• Published 1st Aug 2021
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A Sweet and Seemly Thing - Freglz



An ancient enemy seeks redemption. Or so she claims.

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The Wolves Within

“Your mother is callous.”

Chrysalis paced back and forth in an agitated fashion. A trip to the royal gardens hadn’t cooled her temper at all, to a notable lack of surprise; she’d barely slept the previous night, and the guards who patrolled the palace and its grounds reeked of suspicion. Her suspicion. That insidious little mongrel who styled herself as the omniscient and absolute authority on the subject of love.

What did she know of its true power? Its inherent curse? How could someone who’d barely finished weaning their firstborn possibly fathom all its aspects, let alone what it meant to be a parent, moreso to a hundred thousand?

The complete and utter arrogance of it.

“It’s not like that,” Flurry said from her seat on the edge of the central fountain, watching the queen stomping up and down the patterned pavement, but unable to look her in the eye. The air surrounding her fizzled with apprehension. “She’s just trying to protect me.”

“From what?” Chrysalis demanded, rounding on her with a livid scowl. “What have I ever said or done to you that you’d call malicious? What possible threat have I posed?”

“I don’t know.”

“Then answer me, Flurry: why am I so dangerous just because I refuse to bow down, kiss her flank and lick her boots? Why can’t I have dignity in defeat?”

The young mare hesitated, ears low and brows upturned, but eventually mustered the courage to meet her gaze. “It’s not dignity you’re asking for if you keep provoking her.”

“But I haven’t. I’ve gone out of my way to stay out of her way, and even that isn’t enough. She said it herself: she won’t be satisfied until I stop… ‘manipulating’ you.”

She blinked with widening eyes and drew her head back somewhat. “Manipulate me? How? Why?

“My point exactly. There’s nothing left for me to fight for besides stubborn pride, and no good reason for me to trick you either.” Chrysalis glanced left and right, briefly inspecting the bushes and flowering hedges for sentries intent on sticking their noses where they didn’t belong. The guards here were less incompetent than their brethren from Canterlot – undoubtedly because of their captain’s experience. “Perhaps she is trying to protect you, but I'm not your enemy. You know that, don’t you?”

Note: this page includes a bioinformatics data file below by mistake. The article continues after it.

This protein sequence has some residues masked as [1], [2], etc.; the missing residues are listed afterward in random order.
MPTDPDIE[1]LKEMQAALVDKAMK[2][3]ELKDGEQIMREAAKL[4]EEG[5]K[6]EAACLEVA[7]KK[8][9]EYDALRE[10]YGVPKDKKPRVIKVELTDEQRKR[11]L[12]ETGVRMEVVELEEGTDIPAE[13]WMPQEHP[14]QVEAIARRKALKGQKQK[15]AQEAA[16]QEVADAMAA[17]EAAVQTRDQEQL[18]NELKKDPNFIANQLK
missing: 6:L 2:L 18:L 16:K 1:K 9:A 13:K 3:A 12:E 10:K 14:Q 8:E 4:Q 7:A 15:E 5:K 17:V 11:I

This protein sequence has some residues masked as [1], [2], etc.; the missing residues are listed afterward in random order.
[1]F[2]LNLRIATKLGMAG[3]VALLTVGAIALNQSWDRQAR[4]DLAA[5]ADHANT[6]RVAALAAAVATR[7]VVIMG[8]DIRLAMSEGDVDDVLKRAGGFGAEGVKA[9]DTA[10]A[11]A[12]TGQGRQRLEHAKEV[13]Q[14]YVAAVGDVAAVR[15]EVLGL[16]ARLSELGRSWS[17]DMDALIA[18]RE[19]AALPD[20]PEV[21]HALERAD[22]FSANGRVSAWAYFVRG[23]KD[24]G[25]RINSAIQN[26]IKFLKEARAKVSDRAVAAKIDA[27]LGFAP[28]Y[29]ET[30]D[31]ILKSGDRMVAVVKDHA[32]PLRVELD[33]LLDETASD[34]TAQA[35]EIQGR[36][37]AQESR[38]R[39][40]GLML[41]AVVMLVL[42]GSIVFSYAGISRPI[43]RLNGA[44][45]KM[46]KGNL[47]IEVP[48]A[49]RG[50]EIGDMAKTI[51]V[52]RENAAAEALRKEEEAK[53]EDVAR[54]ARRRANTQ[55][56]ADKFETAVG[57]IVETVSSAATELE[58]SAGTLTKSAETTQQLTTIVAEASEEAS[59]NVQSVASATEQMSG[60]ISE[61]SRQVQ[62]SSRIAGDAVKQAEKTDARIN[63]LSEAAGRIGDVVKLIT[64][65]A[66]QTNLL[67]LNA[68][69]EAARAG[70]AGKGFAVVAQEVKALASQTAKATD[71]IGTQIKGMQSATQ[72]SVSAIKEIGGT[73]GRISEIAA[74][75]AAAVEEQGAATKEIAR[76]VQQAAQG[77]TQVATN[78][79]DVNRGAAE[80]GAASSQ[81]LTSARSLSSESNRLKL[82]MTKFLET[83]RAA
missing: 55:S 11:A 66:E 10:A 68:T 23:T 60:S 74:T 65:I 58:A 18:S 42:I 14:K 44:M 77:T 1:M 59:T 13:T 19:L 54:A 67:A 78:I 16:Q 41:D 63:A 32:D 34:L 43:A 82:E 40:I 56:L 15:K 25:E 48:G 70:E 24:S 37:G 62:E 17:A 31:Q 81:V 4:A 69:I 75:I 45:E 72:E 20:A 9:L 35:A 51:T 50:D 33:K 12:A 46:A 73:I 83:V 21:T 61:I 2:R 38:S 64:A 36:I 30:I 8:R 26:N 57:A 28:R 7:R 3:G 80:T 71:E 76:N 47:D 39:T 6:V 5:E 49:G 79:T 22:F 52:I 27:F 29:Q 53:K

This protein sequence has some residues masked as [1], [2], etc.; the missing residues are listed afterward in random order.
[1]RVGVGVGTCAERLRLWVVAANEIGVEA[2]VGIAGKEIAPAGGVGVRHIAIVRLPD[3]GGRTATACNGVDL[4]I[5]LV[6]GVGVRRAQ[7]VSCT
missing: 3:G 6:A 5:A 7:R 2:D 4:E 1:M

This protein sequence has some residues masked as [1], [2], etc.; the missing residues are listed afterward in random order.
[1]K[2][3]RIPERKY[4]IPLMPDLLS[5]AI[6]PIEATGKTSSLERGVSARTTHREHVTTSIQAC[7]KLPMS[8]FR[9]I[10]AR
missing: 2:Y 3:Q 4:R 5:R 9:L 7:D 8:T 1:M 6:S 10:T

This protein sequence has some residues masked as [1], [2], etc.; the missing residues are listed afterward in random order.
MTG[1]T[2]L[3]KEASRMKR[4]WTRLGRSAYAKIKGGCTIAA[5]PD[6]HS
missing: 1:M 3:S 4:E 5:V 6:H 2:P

Again, Flurry was reluctant to answer, and her attention slipped to the empty space between them, muzzle twisting into an uneasy grimace. “I… know. And I don’t want to disagree with you, Chryssy… but I’m not sure what to say.” She brought a foreleg to her midsection and hugged it close, almost as if she had an upset stomach. “You have to remember that Mom's first impression of you involved getting kidnapped and replaced, and then waiting around in a cave while you and Dad, uh… or planned to…”

The sight of her in obvious distress was… troubling. Chrysalis would’ve normally relished the memory of what used to be her most brilliant and masterful scheme, and how close it came to fruition, but something felt wrong inside. Sickly. Rotten. Like rodents gnawing at her intestines.

“I can’t imagine what it’s like for her,” Flurry continued with a listless shrug, “but I’m certain it’s hard to move on from something like that. And since you won’t apologise, I think maybe she’s scared of you – scared you’ll do something like that again.”

As well she rightly should’ve been. “Scared enough to rob me of my one chance at redemption?”

“Not your only chance, no.” The filly fervently shook her head once more. “There’s always Twilight. She’d pick up the slack if Mom doesn’t, though I’m… sure she’d give her a stern talking-to about it.”

“You speak as if it’s already come to pass!” Chrysalis cried with more force, more anguish than she’d anticipated, and swung about to resume pacing back and forth. “And that’s all beside the point, isn’t it? Twilight taught you ponies to live your lives with compassion, and to forgive those who seek it. Here I am, and how am I welcomed? With derision, resentment, and callous disregard for my well-being.”

Flurry opened her mouth to counter, but appeared to lack the words for it and deflated with a quiet sigh through her nose; she wouldn’t agree, yet neither would she disagree. Perhaps the rift between mother and daughter had widened.

“For all the time I spent in exile… do you know what kept me going? Why I didn’t just find a cave or some hole in the ground and let the scavengers feast?”

Flurry bit and sucked on her bottom lip and lifted her gaze yet again, watching Chrysalis glower at her from the corner of an eye. Her resolve was strong, of that there was no doubt, but everyone, even heroes as virtuous as Twilight Sparkle herself, had a breaking point.

“Hatred.” Chrysalis ceased patrolling the brick path around the fountain and turned away, and suddenly found her breath ragged, her voice scratching at her throat with every syllable. “I… hated… your family. The fact they thwarted my every plan. Stole my children. Lived happy, contented lives in luxury… while I was left with nothing.” Her eyes began to sting – a sleepless night catching up with her – so she closed them. “That… was my existence… in a world that had no place for me. And I’d still be there… if it weren’t for the mare I hated most of all.”

“Auntie Starlight.”

Pressing her chitinous lips together and clenching her teeth, she slowly and begrudgingly nodded. “She told me… that she hoped I did what’s best for me. As if she hadn’t patronised me enough already. Exploited my loss for your family’s gain.”

A cold whisper raced up the queen’s spine as Flurry slid from her perch, the clop of hooves on stone. “I don’t think she meant to patronise you, Chryssy. And my family didn’t gain anyone. But your family… they lost you.”

“And why was that?!” Chrysalis snapped, whipping around and retreating… no, withdrawing a couple of steps. She blinked her eyes clear of some kind of fuzziness and stared hard at the young mare’s recoiling form. “Because I was the same mother they’d known all their lives?! Because I suddenly wasn’t good enough for them?! For anyone?!